Young Indian women's construction of sexuality and risky sexual behaviour in a Newlands school.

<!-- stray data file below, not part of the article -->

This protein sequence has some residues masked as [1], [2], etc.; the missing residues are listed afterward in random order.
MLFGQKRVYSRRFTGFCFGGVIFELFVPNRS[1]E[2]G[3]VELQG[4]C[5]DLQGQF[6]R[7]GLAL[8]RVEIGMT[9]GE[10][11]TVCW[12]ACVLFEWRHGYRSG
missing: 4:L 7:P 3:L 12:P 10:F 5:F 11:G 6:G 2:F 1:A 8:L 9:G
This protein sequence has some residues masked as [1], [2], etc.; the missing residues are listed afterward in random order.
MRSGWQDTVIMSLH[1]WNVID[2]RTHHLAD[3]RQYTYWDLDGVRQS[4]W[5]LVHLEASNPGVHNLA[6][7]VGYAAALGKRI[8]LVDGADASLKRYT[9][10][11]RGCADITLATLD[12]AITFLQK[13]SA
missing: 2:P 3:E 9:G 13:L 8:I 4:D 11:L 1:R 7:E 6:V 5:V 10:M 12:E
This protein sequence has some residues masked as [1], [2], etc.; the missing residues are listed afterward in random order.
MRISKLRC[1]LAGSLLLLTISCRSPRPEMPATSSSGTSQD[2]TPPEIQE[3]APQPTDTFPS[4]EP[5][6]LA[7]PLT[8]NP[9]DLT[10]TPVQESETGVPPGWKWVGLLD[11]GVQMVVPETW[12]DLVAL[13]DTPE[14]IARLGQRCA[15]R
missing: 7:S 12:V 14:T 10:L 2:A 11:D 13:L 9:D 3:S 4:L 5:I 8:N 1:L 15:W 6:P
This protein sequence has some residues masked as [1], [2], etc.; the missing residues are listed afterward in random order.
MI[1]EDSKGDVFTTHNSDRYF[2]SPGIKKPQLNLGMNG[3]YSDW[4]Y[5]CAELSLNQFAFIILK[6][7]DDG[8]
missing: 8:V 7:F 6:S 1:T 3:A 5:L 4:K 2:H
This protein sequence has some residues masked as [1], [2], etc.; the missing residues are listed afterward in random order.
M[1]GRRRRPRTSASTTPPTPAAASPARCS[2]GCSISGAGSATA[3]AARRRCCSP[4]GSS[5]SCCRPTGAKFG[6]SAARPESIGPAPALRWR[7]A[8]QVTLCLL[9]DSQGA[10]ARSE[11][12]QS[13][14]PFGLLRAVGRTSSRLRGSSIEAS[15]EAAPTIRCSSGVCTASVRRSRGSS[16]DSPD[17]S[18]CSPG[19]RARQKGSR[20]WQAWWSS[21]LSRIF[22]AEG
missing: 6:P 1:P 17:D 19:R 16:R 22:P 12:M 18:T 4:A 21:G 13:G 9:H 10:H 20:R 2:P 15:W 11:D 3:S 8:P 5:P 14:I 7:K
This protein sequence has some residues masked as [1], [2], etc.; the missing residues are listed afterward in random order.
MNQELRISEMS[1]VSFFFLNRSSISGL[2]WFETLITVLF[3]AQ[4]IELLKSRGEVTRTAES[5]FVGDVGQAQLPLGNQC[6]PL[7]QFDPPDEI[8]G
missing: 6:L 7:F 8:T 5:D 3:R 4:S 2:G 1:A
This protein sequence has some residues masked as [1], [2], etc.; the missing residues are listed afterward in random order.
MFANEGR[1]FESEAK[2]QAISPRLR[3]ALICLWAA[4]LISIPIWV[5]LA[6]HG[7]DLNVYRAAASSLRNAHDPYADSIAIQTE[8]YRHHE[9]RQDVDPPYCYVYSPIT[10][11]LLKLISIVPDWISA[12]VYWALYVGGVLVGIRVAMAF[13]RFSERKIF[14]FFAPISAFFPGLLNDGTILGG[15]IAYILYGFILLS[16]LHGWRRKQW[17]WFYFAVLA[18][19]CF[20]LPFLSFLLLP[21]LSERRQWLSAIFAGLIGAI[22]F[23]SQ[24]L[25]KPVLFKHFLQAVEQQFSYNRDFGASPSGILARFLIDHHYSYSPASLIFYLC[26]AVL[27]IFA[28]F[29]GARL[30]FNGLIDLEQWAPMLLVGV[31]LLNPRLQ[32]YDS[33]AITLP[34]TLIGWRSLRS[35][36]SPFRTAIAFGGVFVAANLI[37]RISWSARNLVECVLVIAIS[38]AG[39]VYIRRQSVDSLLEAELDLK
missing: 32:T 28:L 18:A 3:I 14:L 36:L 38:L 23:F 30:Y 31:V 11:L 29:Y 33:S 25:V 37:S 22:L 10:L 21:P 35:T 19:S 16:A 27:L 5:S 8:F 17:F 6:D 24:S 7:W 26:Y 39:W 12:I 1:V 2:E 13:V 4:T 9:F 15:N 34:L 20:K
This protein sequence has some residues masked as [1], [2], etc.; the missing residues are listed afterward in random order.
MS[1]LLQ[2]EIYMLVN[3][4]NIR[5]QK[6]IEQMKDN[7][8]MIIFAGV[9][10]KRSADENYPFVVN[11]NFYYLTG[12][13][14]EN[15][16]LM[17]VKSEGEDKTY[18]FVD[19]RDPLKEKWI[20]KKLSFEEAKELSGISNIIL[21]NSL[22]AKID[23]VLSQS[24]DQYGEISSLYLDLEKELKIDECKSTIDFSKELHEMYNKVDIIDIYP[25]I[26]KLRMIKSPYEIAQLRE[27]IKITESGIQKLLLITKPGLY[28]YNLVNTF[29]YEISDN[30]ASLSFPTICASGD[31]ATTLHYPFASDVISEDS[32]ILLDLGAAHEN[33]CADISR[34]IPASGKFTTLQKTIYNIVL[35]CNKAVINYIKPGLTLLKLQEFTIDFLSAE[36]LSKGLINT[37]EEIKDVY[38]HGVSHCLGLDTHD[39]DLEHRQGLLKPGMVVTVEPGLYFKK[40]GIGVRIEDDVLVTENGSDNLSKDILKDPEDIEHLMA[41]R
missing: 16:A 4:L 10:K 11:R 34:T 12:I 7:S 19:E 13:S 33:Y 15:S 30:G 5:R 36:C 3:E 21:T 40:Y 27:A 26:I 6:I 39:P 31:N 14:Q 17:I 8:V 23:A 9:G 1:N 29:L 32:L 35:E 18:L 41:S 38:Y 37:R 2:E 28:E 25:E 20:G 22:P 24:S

This study explores the sexual identities of a group of young Indian women who are 16 and 17 years old. It also investigates the multiple ways in which these young women give meaning to their sexuality and gendered identities in the context of HIV and AIDS. These young women emerged from working class to low middle class backgrounds in the Newlands West area in Durban. The study sought to understand how the young Indian women construct their sexuality, what these young Indian women understand by sexual risk, as well as how their constructions of sexuality are related to sexual risk. A Social Constructivist model was used to understand how the young women in this study construct their sexualities, particularly in a time of HIV and AIDS. Feminist theory was used as it links gendered identities and social constructions of young women. Focus group and individual interviewing techniques were employed to generate relevant research information. The findings of this study illustrate how some young women offer resistance to accepted gender role norms and cultural beliefs by openly expressing their sexuality. Many of the young women in this study also attempt to explain why they (and others) engage in risky sexual practices, despite their awareness of HIV and AIDS and early pregnancy. The findings reveal that peer pressure is a factor that often strongly influences young women to engage in unprotected sexual activities with their partners. This study also found that fear of experiencing early or unwanted pregnancies deterred many of the young women in this study from engaging in risky sex. Recommendations were made in an attempt to curb the further spread of HIV and AIDS and encourage safer sex practices amongst young people in Durban, KwaZulu-Natal.